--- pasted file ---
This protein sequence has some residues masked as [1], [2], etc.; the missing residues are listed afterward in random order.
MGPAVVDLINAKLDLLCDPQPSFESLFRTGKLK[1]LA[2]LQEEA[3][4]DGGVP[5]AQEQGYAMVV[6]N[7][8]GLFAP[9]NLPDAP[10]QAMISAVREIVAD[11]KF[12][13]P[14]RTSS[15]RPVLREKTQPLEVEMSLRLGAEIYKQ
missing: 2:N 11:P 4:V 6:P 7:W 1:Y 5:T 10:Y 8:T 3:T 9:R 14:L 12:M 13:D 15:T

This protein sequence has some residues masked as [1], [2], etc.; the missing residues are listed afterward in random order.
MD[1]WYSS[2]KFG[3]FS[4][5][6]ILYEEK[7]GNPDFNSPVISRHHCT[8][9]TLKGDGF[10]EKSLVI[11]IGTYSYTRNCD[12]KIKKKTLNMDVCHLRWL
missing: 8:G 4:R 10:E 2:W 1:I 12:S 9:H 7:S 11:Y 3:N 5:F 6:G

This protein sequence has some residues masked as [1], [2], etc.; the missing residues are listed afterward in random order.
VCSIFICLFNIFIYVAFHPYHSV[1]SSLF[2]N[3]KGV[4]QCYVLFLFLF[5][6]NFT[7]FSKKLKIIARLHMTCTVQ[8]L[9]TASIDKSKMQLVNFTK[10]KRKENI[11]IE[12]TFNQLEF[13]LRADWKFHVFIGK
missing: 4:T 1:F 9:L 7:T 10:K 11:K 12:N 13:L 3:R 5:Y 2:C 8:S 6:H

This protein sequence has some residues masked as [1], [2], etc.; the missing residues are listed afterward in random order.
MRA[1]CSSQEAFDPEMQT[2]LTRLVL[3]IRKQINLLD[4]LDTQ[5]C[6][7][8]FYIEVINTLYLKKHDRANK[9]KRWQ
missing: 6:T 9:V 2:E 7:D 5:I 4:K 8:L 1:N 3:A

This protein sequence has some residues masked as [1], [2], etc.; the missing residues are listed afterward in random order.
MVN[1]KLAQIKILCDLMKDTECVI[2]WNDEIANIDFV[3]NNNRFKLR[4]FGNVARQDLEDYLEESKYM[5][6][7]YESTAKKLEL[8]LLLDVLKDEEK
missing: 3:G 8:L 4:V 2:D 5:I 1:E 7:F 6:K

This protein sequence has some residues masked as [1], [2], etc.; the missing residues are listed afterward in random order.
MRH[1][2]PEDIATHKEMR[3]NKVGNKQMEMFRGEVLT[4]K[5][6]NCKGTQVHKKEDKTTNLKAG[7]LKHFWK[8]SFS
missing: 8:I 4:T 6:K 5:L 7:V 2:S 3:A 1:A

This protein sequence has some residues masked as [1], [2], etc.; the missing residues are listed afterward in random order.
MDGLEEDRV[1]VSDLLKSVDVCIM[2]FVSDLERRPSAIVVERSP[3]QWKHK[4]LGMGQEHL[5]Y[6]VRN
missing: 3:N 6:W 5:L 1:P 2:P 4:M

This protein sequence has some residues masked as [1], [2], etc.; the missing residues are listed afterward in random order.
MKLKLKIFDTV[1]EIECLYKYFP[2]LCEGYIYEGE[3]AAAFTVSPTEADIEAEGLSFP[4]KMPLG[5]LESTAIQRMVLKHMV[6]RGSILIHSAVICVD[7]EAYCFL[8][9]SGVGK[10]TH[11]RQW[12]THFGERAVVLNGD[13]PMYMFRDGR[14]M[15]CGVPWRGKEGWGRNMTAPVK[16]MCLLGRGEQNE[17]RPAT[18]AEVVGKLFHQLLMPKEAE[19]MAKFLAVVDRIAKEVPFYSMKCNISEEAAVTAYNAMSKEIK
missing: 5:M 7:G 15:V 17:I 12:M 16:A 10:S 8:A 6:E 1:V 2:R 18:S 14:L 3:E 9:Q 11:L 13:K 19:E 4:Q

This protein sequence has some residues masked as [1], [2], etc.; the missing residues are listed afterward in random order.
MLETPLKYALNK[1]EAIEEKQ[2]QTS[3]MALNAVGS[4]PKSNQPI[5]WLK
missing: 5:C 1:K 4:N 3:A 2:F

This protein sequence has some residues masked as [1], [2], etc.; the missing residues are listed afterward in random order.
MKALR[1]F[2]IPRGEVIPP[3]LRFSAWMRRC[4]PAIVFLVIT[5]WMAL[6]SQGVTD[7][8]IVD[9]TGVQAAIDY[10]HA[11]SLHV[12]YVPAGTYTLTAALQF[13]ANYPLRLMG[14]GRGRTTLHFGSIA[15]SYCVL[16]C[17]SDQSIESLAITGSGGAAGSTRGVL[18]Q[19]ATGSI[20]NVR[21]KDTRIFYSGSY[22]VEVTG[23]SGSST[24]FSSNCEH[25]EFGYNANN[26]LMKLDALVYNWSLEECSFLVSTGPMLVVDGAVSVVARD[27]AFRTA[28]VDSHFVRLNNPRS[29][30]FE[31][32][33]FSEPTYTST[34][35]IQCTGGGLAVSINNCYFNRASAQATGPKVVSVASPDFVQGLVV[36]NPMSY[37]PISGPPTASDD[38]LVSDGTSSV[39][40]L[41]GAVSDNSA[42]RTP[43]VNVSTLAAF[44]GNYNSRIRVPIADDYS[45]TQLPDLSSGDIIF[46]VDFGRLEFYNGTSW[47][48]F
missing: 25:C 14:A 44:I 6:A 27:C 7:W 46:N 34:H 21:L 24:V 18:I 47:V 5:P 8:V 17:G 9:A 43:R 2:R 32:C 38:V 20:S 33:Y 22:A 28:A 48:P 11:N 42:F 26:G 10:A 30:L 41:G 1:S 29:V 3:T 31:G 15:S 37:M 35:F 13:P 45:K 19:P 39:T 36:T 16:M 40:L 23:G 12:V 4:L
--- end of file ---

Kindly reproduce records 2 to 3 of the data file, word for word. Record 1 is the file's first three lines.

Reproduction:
This protein sequence has some residues masked as [1], [2], etc.; the missing residues are listed afterward in random order.
MD[1]WYSS[2]KFG[3]FS[4][5][6]ILYEEK[7]GNPDFNSPVISRHHCT[8][9]TLKGDGF[10]EKSLVI[11]IGTYSYTRNCD[12]KIKKKTLNMDVCHLRWL
missing: 8:G 4:R 10:E 2:W 1:I 12:S 9:H 7:S 11:Y 3:N 5:F 6:G

This protein sequence has some residues masked as [1], [2], etc.; the missing residues are listed afterward in random order.
VCSIFICLFNIFIYVAFHPYHSV[1]SSLF[2]N[3]KGV[4]QCYVLFLFLF[5][6]NFT[7]FSKKLKIIARLHMTCTVQ[8]L[9]TASIDKSKMQLVNFTK[10]KRKENI[11]IE[12]TFNQLEF[13]LRADWKFHVFIGK
missing: 4:T 1:F 9:L 7:T 10:K 11:K 12:N 13:L 3:R 5:Y 2:C 8:S 6:H